Reach me not!

Reach-me-not!

Why do you think plants have some special characteristics that make them physically impossible to touch?

Interactions between plants and herbivores are necessary to continue the food chain. However, when herbivores eat their tissues, these tissues can get severely injured. Some plants have adapted themselves to tolerate these damages and reproduce again, whereas other plants have grown traits which defend them from predators. 

One of the ways plants defend themselves against herbivores is by developing physical barriers. Some plants have adapted themselves to tolerate these damages and reproduce again, whereas other plants have grown traits which defend them from predators. Plants can grow a variety of defenses, such as thorns, and thick or pointy leaves. In this resistance mechanism, the plant structural traits, like trichomes, spinescence, waxy cuticles, sclerophylly, etc., can act as a physical barrier to arthropod pest attachment, feeding and oviposition. The plant cuticle and trichome density are two traits of particular focus in crop protection. Epicuticular waxes form a slippery film or crystals that prevent pests from attaching to the plant surface. Trichomes can prevent pest attachment and limit pest movement on crops. The needle-like thorns present on the plant discourage the predators from consuming it.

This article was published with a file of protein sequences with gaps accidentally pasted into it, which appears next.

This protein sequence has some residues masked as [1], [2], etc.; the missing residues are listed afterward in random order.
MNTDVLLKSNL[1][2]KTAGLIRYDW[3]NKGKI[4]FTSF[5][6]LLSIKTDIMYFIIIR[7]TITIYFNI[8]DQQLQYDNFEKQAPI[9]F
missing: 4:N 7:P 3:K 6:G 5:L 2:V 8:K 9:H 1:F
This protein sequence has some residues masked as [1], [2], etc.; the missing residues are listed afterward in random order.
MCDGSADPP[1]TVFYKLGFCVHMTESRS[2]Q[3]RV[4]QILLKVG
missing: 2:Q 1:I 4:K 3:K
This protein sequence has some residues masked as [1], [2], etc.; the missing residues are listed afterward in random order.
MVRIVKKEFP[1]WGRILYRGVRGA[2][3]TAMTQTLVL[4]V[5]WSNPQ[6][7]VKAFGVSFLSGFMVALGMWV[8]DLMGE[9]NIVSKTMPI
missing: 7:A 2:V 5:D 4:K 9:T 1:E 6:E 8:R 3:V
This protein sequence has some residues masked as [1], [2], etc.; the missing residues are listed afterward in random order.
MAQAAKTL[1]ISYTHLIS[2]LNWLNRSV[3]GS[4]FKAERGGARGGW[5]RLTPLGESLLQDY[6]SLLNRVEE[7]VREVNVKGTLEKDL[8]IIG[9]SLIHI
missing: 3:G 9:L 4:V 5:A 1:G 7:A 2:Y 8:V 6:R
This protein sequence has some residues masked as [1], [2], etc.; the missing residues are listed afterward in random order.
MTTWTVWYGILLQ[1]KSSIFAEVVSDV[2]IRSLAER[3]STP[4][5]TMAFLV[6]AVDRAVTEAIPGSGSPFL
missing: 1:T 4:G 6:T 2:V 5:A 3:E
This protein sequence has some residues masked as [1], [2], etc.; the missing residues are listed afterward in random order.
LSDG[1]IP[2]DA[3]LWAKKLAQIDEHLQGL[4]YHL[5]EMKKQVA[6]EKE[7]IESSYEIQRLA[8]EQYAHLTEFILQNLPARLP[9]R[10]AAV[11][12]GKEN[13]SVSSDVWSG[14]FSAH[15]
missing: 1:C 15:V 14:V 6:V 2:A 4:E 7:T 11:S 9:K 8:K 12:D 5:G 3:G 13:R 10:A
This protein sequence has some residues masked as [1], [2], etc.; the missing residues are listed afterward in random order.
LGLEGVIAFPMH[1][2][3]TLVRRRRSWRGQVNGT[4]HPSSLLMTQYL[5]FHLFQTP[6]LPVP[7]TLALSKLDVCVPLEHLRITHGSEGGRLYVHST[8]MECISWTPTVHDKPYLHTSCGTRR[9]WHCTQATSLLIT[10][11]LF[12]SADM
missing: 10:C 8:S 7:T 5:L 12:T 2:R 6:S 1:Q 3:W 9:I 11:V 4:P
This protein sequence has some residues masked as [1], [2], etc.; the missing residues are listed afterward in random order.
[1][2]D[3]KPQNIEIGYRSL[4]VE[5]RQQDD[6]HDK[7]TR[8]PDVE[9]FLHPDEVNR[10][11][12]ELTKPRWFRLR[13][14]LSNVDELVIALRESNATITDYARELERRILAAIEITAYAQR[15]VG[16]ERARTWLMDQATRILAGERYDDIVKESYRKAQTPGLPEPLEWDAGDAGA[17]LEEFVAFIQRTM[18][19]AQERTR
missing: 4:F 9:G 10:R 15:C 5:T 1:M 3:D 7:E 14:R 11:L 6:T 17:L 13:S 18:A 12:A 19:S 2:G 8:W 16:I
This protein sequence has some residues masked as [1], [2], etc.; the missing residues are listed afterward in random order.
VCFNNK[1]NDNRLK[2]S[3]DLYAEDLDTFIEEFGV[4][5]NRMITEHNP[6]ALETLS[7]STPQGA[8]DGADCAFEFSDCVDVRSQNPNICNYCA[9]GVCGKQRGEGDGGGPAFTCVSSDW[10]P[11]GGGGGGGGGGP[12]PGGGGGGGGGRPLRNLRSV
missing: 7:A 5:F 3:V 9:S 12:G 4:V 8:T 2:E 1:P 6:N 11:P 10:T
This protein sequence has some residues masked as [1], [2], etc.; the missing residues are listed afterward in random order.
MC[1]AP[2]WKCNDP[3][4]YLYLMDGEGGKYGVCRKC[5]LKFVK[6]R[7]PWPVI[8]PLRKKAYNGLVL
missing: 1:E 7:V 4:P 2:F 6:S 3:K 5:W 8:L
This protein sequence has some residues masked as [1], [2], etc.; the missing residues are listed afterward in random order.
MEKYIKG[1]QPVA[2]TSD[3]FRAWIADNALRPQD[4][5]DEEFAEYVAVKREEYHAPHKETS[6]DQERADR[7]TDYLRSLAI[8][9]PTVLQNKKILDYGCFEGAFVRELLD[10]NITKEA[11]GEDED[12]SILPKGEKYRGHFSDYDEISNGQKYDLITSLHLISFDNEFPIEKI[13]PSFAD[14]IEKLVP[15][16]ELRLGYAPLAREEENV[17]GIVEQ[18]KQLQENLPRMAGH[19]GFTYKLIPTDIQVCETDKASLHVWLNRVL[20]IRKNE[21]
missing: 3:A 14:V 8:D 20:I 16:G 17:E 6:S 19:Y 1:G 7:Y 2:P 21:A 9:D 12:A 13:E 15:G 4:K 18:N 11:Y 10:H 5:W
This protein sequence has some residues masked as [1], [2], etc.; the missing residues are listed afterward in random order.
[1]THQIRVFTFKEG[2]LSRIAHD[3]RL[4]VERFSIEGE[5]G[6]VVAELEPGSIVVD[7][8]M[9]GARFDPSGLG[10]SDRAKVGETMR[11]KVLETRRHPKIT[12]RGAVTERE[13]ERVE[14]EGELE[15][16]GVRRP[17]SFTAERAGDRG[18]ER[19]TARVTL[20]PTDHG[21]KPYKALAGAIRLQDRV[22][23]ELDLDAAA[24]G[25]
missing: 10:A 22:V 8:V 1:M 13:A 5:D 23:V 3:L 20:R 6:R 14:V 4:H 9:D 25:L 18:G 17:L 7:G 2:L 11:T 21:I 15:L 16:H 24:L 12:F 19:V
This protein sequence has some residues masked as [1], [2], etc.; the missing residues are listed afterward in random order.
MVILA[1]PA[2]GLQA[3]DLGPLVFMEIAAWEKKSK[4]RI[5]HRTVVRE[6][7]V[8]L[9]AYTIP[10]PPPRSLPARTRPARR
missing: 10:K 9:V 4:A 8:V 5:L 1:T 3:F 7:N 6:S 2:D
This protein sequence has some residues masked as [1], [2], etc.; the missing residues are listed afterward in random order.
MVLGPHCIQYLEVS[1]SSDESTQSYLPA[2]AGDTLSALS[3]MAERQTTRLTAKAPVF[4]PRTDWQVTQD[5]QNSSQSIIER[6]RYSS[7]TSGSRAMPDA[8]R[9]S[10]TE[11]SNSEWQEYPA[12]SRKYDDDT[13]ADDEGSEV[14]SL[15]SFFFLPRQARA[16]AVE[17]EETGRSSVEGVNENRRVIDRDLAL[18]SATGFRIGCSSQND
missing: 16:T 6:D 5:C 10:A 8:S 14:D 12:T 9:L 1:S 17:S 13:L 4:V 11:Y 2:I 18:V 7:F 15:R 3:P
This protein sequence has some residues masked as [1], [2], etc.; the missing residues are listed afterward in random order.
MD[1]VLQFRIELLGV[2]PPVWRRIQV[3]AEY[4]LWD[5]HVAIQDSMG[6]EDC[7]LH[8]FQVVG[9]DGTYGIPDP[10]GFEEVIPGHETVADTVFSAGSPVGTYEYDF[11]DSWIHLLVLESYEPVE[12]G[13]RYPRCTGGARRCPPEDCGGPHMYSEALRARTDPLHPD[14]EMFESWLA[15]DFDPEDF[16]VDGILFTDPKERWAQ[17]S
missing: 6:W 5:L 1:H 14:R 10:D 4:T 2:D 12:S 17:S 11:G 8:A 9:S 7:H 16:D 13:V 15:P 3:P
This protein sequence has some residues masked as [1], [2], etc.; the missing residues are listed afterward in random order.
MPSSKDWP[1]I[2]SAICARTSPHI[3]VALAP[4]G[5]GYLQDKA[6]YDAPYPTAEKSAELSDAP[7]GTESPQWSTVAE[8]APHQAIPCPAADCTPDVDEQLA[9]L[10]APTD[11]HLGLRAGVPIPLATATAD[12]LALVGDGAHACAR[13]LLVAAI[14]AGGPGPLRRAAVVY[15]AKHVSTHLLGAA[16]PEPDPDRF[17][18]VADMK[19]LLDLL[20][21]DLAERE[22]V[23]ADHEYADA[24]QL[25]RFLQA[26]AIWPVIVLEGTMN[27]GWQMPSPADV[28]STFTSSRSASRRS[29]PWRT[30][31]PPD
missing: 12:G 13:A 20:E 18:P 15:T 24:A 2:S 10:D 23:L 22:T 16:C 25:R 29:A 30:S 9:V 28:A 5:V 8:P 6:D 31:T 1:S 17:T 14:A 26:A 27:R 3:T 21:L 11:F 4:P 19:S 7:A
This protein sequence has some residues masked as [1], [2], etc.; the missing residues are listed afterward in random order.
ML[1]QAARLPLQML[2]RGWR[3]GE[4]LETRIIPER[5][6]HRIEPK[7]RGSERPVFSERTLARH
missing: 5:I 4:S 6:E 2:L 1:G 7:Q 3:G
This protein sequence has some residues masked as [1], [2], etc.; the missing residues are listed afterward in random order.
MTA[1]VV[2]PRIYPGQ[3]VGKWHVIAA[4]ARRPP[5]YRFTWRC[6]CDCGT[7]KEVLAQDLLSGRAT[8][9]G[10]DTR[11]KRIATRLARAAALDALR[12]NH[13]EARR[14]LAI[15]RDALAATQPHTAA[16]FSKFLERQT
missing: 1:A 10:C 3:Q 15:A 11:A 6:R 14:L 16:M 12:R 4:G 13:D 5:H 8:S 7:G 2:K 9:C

Plants also use chemical deterrents and other camouflaging techniques that are really amazing to comprehend. This becomes more interesting as plants keep evolving and coming up with more mechnanisms depending on the predator and the locale they are in.  

At Plant Science by Atrimed, we dedicate our time and lives to understand how plants behave and understand the science behind them to develop healing solutions to human ailments. If you would like know more interesting science facts from the world of plants, follow us.

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